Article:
*Executing Q1 and Q2 in SQL Server 2005 may generate some unexpected behavior. Because there is special-case logic that can allocate all threads to a single-partition query, Q1 results in a parallel plan involving P3 that is processed by all available threads (execution not shown in the figure). In the case of Q2, however, the executor assigns a single thread each to partitions P3 and P4 (see Old Allocation in the figure) even if the underlying hardware has additional threads available. Hence on an 8-way computer, Q2 utilizes only 2/8 (25%) of the available CPU power and very probably executes much slower than Q1. *

Executing Q1 and Q2 in SQL Server 2008 results in better utilization of the available hardware, and thus in better performance as well as more predictable behavior. In the case of Q1, the executor again assigns all available threads to process data in P2 (not shown). Q2 results in a parallel plan in which the executor assigns all available threads to both P3 and P4 round-robin style, producing the effect illustrated in the figure under New Allocation. The CPU remains fully utilized and the performance of Q1 and Q2 are comparable. Under this new round-robin allocation of threads, the performance boost provided by partitioned table parallelism becomes more pronounced the more processor cores there are compared to the number of partitions affected by a query. When all data accessed by a query is in the main memory buffer pool, which is typical for the most recent partitions, we’ve observed speedups of 16 times or more in internal tests for queries that touch two partitions. Actual results depend on the query, data organization, and hardware configuration.

For details on the thread allocation strategy as well as on the manageability features of partitioned table parallelism, see SQL Server 2008 Books Online.


Few Outer Rows Parallelism

SQL Server 2008 enables parallelism for nested loop joins even when the outer side of the join has only a few rows.  In SQL Server 2005, if multiple threads are available, each thread is allocated a page of rows from the outer side of the join.  If there are only a few rows, they are likely to be on the same page.  In such cases, only one thread is employed and the potential benefits of parallelism are lost.  SQL Server 2008 will recognize such cases and introduce an exchange operator that allocates one row per thread so that all available CPUs are employed.  The increased parallelism means that CPU consumption will increase temporarily as compared to SQL Server 2005, but query execution will be faster.  This new behavior is only seen if the number of outer rows is small and if the cost of the query is estimated to be large enough to benefit from the additional parallelism.  If the query cost is estimated to be small, or if the cardinality estimate for the outer side is > 1000, SQL Server will allocate one page per thread as in SQL Server 2005.  Additional detail about exchange operators and parallel query processing is available in Books On Line at Database Engine > Planning and Architecture > Query Processing Architecture > Parallel Query Processing.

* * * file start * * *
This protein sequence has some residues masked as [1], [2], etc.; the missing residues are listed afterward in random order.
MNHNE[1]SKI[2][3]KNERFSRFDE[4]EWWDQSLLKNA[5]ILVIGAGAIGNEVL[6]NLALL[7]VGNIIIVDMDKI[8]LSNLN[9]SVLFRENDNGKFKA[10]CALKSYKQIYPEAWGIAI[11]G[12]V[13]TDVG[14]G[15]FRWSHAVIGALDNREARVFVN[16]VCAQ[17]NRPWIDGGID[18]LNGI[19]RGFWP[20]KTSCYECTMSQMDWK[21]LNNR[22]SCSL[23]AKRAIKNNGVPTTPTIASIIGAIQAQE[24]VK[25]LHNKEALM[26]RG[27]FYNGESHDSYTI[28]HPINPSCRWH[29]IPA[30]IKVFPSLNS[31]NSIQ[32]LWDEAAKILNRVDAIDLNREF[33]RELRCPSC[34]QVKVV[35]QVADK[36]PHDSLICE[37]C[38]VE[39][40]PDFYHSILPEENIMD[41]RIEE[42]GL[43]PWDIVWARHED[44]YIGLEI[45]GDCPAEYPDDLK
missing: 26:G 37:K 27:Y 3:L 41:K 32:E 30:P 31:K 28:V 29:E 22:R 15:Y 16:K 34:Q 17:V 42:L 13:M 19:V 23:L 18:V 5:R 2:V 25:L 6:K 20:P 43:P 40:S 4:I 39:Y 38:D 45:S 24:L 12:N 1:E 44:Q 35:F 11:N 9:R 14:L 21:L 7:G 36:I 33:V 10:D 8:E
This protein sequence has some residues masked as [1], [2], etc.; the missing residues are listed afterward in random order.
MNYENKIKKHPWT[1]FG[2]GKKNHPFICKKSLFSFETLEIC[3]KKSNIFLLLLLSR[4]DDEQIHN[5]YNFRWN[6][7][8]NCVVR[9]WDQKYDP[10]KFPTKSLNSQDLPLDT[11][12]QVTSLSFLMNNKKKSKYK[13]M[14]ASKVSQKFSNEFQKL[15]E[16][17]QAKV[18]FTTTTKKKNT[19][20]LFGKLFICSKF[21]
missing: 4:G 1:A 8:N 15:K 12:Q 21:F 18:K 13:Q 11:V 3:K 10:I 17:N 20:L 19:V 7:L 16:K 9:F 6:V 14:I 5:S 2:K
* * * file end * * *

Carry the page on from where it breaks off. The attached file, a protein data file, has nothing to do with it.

Partition-Aligned Indexed Views

Partition-aligned indexed views enable you to create and manage summary aggregates in your relational data warehouse more efficiently, and use them in scenarios where you couldn’t effectively use them before, improving query performance. In a typical scenario, you have a fact table that is partitioned by date. Indexed views (summary aggregates) are defined on this table to help speed up queries. When you switch in a new table partition, the matching partitions of the partition-aligned indexed views defined on the partitioned table switch too, and do so automatically.